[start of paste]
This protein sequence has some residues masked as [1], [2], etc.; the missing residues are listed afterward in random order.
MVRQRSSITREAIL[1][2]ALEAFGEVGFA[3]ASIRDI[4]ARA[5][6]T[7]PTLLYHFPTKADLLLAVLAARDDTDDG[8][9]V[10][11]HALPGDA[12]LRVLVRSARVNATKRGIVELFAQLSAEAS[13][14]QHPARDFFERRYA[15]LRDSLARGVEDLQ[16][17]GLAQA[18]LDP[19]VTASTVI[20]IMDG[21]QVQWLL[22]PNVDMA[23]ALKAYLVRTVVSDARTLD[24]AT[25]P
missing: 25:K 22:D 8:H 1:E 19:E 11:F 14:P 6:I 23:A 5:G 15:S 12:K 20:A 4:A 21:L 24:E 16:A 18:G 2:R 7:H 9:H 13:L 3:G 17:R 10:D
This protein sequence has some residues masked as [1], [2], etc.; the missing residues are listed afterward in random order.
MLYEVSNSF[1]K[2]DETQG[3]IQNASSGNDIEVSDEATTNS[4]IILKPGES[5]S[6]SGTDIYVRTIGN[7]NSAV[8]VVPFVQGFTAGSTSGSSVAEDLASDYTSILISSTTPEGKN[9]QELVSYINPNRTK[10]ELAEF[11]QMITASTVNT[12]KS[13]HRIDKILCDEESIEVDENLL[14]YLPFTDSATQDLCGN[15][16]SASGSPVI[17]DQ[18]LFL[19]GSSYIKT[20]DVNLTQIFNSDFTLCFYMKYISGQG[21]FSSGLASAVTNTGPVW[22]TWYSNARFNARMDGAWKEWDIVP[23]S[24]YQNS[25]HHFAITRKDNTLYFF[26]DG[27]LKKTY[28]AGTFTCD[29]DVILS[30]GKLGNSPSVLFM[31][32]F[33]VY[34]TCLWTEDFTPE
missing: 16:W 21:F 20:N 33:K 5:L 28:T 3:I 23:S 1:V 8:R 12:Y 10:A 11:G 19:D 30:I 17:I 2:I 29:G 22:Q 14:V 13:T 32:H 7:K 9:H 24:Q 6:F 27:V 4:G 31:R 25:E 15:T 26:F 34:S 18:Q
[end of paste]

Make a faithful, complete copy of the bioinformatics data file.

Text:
This protein sequence has some residues masked as [1], [2], etc.; the missing residues are listed afterward in random order.
MVRQRSSITREAIL[1][2]ALEAFGEVGFA[3]ASIRDI[4]ARA[5][6]T[7]PTLLYHFPTKADLLLAVLAARDDTDDG[8][9]V[10][11]HALPGDA[12]LRVLVRSARVNATKRGIVELFAQLSAEAS[13][14]QHPARDFFERRYA[15]LRDSLARGVEDLQ[16][17]GLAQA[18]LDP[19]VTASTVI[20]IMDG[21]QVQWLL[22]PNVDMA[23]ALKAYLVRTVVSDARTLD[24]AT[25]P
missing: 25:K 22:D 8:H 1:E 19:E 11:F 14:P 6:I 23:A 5:G 15:S 12:K 20:A 4:A 21:L 24:E 16:A 18:G 2:R 7:H 9:H 13:L 3:G 17:R 10:D
This protein sequence has some residues masked as [1], [2], etc.; the missing residues are listed afterward in random order.
MLYEVSNSF[1]K[2]DETQG[3]IQNASSGNDIEVSDEATTNS[4]IILKPGES[5]S[6]SGTDIYVRTIGN[7]NSAV[8]VVPFVQGFTAGSTSGSSVAEDLASDYTSILISSTTPEGKN[9]QELVSYINPNRTK[10]ELAEF[11]QMITASTVNT[12]KS[13]HRIDKILCDEESIEVDENLL[14]YLPFTDSATQDLCGN[15][16]SASGSPVI[17]DQ[18]LFL[19]GSSYIKT[20]DVNLTQIFNSDFTLCFYMKYISGQG[21]FSSGLASAVTNTGPVW[22]TWYSNARFNARMDGAWKEWDIVP[23]S[24]YQNS[25]HHFAITRKDNTLYFF[26]DG[27]LKKTY[28]AGTFTCD[29]DVILS[30]GKLGNSPSVLFM[31][32]F[33]VY[34]TCLWTEDFTPE
missing: 16:W 21:F 20:N 33:K 5:L 28:T 3:I 23:S 1:V 8:R 12:Y 10:A 11:G 19:D 30:I 17:I 2:I 29:G 22:Q 14:V 13:T 32:H 7:K 9:H 24:Q 6:F 27:V 4:G 31:R 25:E 15:T 26:F 34:S 18:Q